In its Rwanda Judgment, the Supreme Court held that the Divisional Court did not follow this approach in considering the evidence. Instead, the Divisional Court wrongly:

  • Stated it could only go behind the government’s opinion if there were compelling evidence to the contrary; and
  • Considered that the evidence of the UNHCR carried no special weight.

There was no requirement for there to be compelling evidence in order for the Court to reach a different conclusion to that of the government regarding whether Rwanda’s assurances provided an adequate safeguard to the risk of refoulement. The Court ought to have considered for itself how the assurances would operate in practice and, in that context, the UNHCR’s evidence of the past and present circumstances in Rwanda was of particular importance. The Divisional Court therefore erred in its approach to the evidence and the Court of Appeal was entitled to interfere with its decision.

Was the Court of Appeal entitled to conclude that there were substantial grounds for believing that asylum seekers would face a real risk of ill-treatment by reason of refoulement following removal to Rwanda? Yes

In its Rwanda Judgment, the Supreme Court’s conclusion on this issue was affirmative, in view of the evidence on:

  • The general human rights situation in Rwanda;
  • The adequacy of Rwanda’s asylum system; and
  • The Israel/Rwanda previous arrangements.

The Secretary of State argued that the current inadequacies in Rwanda’s asylum system and its past history of refoulement and failure to comply with its assurances were not determinative and that the current assurances provided an adequate safeguard.

The Supreme Court acknowledged that a consideration of risk involves prediction, but such predictive assessment is based on past and present circumstances, as well as future promises. It held that there was no doubt that Rwanda had entered the relevant agreements in good faith. Nonetheless, the evidence demonstrated its practical inability to fulfil its assurances. 

It was concluded that, as matters stand, the evidence establishes substantial grounds for believing that there is a real risk that asylum claims will not be determined properly, and that asylum seekers will in consequence be at risk of being returned directly or indirectly to their country of origin.


Other issues arising in relation to article 3 ECHR

The Supreme Court in the Rwanda Case held that, in view of its conclusion on the issue of refoulement, it was not necessary to consider whether there was a risk of ill-treatment to asylum seekers in Rwanda in view of the reception conditions there, or whether the Secretary of State had failed to consider the risk of refoulement with the required degree of care.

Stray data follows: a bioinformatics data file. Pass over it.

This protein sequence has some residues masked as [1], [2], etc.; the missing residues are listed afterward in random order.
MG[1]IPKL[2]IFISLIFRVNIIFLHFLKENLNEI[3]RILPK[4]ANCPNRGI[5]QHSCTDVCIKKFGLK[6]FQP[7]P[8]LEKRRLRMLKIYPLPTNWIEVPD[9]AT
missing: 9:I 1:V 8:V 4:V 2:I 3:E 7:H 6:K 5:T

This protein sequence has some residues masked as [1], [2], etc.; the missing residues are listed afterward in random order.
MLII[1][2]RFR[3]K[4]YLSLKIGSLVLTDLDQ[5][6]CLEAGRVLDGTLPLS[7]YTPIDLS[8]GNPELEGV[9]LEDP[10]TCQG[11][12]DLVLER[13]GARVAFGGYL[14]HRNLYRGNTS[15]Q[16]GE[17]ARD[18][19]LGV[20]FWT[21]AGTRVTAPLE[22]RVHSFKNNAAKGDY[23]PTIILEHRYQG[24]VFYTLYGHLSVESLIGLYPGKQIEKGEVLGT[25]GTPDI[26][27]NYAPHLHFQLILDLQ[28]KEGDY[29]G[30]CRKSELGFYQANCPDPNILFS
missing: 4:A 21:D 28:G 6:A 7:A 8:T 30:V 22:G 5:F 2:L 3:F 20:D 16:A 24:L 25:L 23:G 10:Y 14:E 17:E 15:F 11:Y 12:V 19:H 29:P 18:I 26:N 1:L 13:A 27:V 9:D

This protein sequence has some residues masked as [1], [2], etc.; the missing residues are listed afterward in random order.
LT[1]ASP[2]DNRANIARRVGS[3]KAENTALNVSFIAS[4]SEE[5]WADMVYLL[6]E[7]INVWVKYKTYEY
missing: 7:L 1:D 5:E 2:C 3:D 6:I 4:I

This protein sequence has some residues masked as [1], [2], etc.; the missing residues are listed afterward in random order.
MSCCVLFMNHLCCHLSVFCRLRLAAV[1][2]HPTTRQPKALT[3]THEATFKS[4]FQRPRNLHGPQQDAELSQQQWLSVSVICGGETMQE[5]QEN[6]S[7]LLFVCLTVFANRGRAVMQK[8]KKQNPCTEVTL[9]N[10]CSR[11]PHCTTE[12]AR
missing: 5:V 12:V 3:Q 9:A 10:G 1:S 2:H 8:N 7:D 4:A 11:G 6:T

Retained EU law

The Supreme Court was also required to consider whether the Procedures Directive remained in force in UK domestic law, as “retained EU law”. If so, then the Rwanda policy would be unlawful in principle, as it would entail the removal of asylum seekers to a country to which they have no connection, which is not permitted by articles 25 and 27 of the Procedures Directive. The incompatibility of the Rwanda policy with those provisions of the Procedures Directive was common ground. The only matter in dispute was whether the Procedures Directive had been repealed by the Immigration and Social Security Co-ordination (EU Withdrawal) Act 2020.

The Supreme Court held that the 2020 Act had repealed the Procedures Directive. In concluding this, it rejected the argument that references to “immigration” in the Act do not include matters relating to asylum. The extraneous aids to interpretation do not cast doubt on the meaning of the statute. The principle of legality, requiring a statute which interferes with a fundamental or constitutional right to have clear and unambiguous wording, is not applicable. The relevant provisions of the Procedures Directive involve an important protection, but not a fundamental or constitutional right and therefore the normal canons of statutory construction apply. In any event, the Supreme Court held that Parliament’s intention had been unambiguously expressed in the 2020 Act.